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anyone ever use tom fords mtm program? - Page 6

post #76 of 540
That look is too monochromatic.
post #77 of 540
Slightly different proposition, but why not TF RTW altered by one of the skilled tailors in NYC as opposed to TF MTM? Some have said that the result is basically the same and you may be able to get a RTW suit on sale at Bergoodman.
post #78 of 540
Quote:
Originally Posted by mafoofan View Post
I never said that any good bespoke tailor would do it, but that they could. Let's look at what we're talking about here: wide lapels, roped shoulders, a 'pagoda' shoulder line, waist supression, and a fifth sleeve button. I'm no expert, but the only thing that might give pause to a competent tailor is the shoulder line; yet it is also not something that Tom Ford invented. If the workers at the Zegna factory can do it, what makes you think it would be so hard for someone on Savile Row or in other parts of Italy?

So if it's a matter of competency at basic tailoring skills, any decent off-Row tailor should be able to replicate Rubinacci at about half the price, right?
post #79 of 540
Quote:
Originally Posted by A Y View Post
I think you're the only person who has tried to define the Tom Ford look in this thread. And it's not clear to me that your list of styling details uniquely determine the Tom Ford look. Perhaps you have seen TF stuff in real life, but if not, it seems like overreaching to divine the essence of TF-ness from just still pictures, much like how some might try to find the essence of Rubinacci-ness from your pictures.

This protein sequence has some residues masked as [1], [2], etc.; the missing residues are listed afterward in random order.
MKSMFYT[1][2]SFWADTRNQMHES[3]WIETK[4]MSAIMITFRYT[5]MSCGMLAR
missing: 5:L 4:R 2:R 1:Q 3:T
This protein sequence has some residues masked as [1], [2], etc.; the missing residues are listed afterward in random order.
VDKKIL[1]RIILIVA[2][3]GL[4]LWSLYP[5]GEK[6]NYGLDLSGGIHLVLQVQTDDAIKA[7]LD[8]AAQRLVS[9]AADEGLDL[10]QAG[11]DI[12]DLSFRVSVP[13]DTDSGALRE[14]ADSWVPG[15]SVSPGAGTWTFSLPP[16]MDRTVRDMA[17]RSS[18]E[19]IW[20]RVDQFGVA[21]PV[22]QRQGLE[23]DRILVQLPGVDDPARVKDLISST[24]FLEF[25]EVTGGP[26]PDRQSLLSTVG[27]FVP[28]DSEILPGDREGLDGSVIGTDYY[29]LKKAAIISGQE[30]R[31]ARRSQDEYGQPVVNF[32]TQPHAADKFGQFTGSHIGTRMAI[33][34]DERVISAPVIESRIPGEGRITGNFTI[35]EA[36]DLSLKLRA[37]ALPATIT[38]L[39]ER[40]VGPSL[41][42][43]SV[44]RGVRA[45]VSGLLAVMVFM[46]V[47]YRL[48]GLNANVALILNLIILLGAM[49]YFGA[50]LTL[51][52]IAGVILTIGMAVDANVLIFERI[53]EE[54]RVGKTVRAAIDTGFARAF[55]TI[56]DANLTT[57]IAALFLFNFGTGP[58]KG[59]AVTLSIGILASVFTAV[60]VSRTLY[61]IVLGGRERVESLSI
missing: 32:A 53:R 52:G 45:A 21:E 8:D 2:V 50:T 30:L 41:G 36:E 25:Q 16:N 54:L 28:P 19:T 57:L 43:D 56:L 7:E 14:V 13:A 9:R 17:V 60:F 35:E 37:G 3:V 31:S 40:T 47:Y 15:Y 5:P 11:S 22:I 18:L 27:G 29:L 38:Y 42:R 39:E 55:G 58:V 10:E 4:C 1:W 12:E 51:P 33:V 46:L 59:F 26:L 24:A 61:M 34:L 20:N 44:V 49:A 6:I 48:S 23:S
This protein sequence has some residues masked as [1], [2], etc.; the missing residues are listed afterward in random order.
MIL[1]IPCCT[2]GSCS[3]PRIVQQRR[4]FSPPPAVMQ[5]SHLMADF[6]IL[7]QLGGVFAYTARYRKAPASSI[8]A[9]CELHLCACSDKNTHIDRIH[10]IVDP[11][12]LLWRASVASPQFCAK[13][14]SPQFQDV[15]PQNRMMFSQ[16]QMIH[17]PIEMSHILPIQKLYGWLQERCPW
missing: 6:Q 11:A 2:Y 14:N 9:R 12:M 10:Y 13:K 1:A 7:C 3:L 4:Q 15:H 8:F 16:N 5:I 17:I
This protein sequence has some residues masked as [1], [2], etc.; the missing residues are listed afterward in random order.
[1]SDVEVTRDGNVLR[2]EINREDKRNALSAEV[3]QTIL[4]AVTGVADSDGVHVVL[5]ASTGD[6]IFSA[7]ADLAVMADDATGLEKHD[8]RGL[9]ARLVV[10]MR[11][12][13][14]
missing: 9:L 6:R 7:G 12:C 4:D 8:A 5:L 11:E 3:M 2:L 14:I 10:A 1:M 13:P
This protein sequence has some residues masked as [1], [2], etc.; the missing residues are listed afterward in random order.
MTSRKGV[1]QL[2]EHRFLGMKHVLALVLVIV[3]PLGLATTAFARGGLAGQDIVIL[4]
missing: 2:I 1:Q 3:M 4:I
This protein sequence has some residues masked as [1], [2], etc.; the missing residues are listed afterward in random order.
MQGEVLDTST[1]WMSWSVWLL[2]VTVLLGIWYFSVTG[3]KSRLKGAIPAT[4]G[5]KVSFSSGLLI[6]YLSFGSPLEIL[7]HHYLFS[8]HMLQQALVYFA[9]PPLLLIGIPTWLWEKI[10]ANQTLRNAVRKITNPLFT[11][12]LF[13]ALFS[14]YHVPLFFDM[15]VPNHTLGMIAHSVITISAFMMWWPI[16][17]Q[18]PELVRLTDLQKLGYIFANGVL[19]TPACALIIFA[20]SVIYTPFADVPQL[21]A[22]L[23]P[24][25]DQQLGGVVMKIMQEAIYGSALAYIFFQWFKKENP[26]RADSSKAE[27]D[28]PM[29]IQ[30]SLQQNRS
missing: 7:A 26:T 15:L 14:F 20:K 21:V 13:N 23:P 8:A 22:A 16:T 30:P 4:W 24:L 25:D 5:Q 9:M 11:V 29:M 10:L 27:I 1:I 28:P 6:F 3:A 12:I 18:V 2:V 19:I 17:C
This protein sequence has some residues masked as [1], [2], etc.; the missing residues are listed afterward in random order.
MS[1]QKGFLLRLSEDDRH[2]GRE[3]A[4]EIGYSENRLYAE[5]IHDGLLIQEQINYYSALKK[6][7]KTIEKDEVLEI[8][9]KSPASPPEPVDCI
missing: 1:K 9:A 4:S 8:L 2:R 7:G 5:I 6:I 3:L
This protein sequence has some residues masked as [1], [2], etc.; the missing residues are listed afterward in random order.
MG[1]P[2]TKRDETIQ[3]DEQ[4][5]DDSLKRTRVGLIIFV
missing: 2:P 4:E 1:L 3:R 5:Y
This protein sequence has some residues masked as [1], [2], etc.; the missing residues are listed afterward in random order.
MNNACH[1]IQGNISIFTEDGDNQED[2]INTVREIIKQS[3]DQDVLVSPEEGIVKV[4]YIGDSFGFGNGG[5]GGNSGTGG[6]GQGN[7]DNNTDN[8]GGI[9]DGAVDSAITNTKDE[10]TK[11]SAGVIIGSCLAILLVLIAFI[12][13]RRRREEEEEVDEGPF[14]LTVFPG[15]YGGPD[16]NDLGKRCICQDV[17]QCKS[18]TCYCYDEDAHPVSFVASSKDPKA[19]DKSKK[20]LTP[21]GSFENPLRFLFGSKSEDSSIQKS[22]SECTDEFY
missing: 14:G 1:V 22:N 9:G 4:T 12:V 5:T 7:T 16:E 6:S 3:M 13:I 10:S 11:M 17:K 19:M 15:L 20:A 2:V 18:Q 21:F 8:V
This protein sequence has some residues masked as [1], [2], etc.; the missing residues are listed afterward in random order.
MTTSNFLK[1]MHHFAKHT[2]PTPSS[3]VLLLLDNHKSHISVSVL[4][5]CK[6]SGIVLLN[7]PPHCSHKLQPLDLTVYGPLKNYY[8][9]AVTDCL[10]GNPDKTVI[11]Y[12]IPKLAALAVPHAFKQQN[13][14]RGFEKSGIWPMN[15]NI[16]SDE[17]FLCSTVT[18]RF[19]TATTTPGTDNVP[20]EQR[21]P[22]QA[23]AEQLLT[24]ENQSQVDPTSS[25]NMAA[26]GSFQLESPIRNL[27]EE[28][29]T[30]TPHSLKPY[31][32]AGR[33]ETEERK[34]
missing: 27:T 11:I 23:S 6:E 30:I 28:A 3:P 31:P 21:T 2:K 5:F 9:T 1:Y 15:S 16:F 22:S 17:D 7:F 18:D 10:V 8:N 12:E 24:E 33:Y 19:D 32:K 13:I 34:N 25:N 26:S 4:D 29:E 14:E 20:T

--Andre

I believe others identified qualities associated with the Tom Ford look. If they haven't, then the look goes undefined. In that case, don't you wonder: what is it, is it unique, can someone else do it?
post #80 of 540
Thread Starter 
are their any NY bespoke tailors who tend to lean toward making a modern cut with wide notched lapels, lots of waist supression, roped shoulders, etc etc like TF?
post #81 of 540
Quote:
Originally Posted by DocHolliday View Post
So if it's a matter of competency at basic tailoring skills, any decent off-Row tailor should be able to replicate Rubinacci at about half the price, right?

Perhaps you missed the distinction I made earlier. I don't believe Rubinacci's house style is a result of mere fashion; it is also the result of decades of tailoring experience and knowledge. I imagine many bespoke tailors are this way. If one tailor is unable to replicate the work of another, it is as likely a matter of skill and method as it is of taste.

In contrast, nothing identified as distinctive of a Tom Ford suit seems to require a generally competent bespoke tailor to have any specialized skill or experience--except for maybe the shoulder line, which I admit is rarely seen (but is this because tailors don't or can't make them?).

Iammatt refers to the overall Tom Ford look as encompassing more than just the suits. I can't say how likely one is to replicate this by assembling parts from other sources, but I think it's a different matter from whether or not a Tom Ford suit is a unique, original thing.
post #82 of 540
Quote:
Originally Posted by AvariceBespoke View Post
are their any NY bespoke tailors who tend to lean toward making a modern cut with wide notched lapels, lots of waist supression, roped shoulders, etc etc like TF?